Sandstone would be easy enough to drill into with a decent drill - not a consumer " hammer " drill look for a SDS drill, it will be like a hot knife through butter, construction epoxy ( https://ramset.com.au/Product/Detail/4/ChemSet-101-Plus - it is available in regular calking gun size ) and your pier won't be going anywhere.
If you move cut off the bolts at ground level and you won't have a large chunk of concrete in the ground.
Hope this helps
Ed
That's great advice. Thanks for that. I'm at the point where I'm ramming some spikes into different locations to figure out how deep my sandstone/bush rock is. Once I decide where to put the pier I'll start excavating.

Wish me luck!

Rene
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Old 08-12-2020, 04:29 PM
morls (Stephen)
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Hi Rene, thought I'd chip in here, although this might not be relevant to your situation...
I've gone a different route with my pier - used a plate and micropiles, and it's worked a treat. Very stable, and I've been able to move the pier by myself to a better location in the yard, leaving behind no trace.

http://www.iceinspace.com.au/forum/s...light=surefoot

I cut down the micro-piles to about 700mm in length, and it's very stable
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Old 09-12-2020, 10:00 AM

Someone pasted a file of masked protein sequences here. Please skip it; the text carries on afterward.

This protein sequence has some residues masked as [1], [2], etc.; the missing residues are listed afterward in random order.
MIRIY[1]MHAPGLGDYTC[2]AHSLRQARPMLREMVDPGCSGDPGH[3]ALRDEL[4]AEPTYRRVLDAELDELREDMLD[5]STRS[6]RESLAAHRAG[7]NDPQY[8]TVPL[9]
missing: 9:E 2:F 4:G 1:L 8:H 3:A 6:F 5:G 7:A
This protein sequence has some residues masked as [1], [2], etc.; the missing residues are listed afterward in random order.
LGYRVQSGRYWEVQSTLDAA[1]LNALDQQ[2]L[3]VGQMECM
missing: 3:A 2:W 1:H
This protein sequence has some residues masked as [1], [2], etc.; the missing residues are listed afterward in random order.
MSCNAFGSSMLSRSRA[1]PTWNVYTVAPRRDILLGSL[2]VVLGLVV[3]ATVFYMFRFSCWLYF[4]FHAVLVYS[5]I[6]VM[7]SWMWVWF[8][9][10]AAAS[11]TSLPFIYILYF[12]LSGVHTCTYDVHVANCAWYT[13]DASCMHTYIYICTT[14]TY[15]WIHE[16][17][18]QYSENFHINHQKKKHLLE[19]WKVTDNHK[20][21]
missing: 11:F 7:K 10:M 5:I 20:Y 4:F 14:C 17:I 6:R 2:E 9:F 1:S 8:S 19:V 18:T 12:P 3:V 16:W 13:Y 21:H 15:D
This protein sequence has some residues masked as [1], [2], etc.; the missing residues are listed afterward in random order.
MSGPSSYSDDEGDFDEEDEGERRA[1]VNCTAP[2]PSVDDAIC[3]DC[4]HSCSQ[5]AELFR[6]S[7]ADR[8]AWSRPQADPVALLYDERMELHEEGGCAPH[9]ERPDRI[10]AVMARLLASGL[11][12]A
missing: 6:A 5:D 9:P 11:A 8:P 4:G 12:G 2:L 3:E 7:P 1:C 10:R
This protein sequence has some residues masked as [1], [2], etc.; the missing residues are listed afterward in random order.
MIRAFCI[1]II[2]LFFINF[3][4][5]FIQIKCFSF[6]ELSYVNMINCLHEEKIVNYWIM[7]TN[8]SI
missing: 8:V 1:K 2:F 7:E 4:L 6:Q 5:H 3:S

RugbyRene (Rene)
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Quote:
Originally Posted by morls View Post
Hi Rene, thought I'd chip in here, although this might not be relevant to your situation...
I've gone a different route with my pier - used a plate and micropiles, and it's worked a treat. Very stable, and I've been able to move the pier by myself to a better location in the yard, leaving behind no trace.

http://www.iceinspace.com.au/forum/s...light=surefoot

I cut down the micro-piles to about 700mm in length, and it's very stable
Hi Stephen,

Thanks for that. I had seen a post about this (possibly yours). This looks very interesting but I might run into the same problem as with a concrete footing, i.e. shallow soil. I'm not sure I'd have 700mm of soil to drive into before I hit sandstone.

Rene